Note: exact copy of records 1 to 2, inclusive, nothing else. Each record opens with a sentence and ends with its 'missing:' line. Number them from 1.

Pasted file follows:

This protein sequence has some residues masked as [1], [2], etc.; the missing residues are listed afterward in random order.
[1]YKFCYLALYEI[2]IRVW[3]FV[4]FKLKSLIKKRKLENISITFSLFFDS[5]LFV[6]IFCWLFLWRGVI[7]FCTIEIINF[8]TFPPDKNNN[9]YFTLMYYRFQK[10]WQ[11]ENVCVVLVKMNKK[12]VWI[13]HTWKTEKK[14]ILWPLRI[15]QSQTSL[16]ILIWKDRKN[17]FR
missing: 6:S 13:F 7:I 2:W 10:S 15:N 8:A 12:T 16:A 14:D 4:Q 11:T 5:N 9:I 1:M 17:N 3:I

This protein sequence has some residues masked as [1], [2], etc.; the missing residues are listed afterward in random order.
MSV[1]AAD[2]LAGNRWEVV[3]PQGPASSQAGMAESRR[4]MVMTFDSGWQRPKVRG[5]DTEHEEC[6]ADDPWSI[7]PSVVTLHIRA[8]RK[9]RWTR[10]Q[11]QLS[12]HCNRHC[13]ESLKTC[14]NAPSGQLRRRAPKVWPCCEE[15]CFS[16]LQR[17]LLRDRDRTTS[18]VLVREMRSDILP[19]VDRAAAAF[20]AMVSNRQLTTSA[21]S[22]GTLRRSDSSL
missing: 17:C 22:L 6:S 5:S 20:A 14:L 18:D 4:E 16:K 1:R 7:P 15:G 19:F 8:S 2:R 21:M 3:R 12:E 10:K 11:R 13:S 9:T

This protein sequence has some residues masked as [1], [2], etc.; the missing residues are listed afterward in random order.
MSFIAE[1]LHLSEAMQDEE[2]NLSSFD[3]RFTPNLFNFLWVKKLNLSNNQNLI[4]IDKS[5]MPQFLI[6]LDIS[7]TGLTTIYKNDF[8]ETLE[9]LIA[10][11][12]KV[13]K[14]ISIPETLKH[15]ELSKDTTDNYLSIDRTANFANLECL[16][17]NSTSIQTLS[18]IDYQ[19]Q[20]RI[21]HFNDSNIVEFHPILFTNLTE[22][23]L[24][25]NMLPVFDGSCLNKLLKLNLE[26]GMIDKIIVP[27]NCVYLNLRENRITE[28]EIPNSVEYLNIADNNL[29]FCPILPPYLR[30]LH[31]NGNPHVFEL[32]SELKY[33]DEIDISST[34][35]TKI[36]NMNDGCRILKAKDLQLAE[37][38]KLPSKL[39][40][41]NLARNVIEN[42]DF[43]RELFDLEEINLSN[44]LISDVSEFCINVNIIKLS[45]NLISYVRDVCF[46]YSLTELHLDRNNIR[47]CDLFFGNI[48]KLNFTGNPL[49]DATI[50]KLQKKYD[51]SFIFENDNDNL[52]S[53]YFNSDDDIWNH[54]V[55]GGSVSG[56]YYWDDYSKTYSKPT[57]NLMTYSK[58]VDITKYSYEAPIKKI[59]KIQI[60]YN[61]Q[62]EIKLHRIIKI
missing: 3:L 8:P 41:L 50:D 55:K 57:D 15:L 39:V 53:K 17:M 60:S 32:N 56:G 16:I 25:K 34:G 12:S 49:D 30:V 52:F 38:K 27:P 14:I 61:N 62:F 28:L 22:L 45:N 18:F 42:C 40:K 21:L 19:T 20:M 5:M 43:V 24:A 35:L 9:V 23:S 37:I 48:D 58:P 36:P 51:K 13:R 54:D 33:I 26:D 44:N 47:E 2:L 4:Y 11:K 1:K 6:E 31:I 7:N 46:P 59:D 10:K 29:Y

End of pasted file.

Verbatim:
This protein sequence has some residues masked as [1], [2], etc.; the missing residues are listed afterward in random order.
[1]YKFCYLALYEI[2]IRVW[3]FV[4]FKLKSLIKKRKLENISITFSLFFDS[5]LFV[6]IFCWLFLWRGVI[7]FCTIEIINF[8]TFPPDKNNN[9]YFTLMYYRFQK[10]WQ[11]ENVCVVLVKMNKK[12]VWI[13]HTWKTEKK[14]ILWPLRI[15]QSQTSL[16]ILIWKDRKN[17]FR
missing: 6:S 13:F 7:I 2:W 10:S 15:N 8:A 12:T 16:A 14:D 4:Q 11:T 5:N 9:I 1:M 17:N 3:I

This protein sequence has some residues masked as [1], [2], etc.; the missing residues are listed afterward in random order.
MSV[1]AAD[2]LAGNRWEVV[3]PQGPASSQAGMAESRR[4]MVMTFDSGWQRPKVRG[5]DTEHEEC[6]ADDPWSI[7]PSVVTLHIRA[8]RK[9]RWTR[10]Q[11]QLS[12]HCNRHC[13]ESLKTC[14]NAPSGQLRRRAPKVWPCCEE[15]CFS[16]LQR[17]LLRDRDRTTS[18]VLVREMRSDILP[19]VDRAAAAF[20]AMVSNRQLTTSA[21]S[22]GTLRRSDSSL
missing: 17:C 22:L 6:S 5:S 20:A 14:L 18:D 4:E 16:K 1:R 7:P 15:G 19:F 8:S 2:R 21:M 3:R 12:E 10:K 11:R 13:S 9:T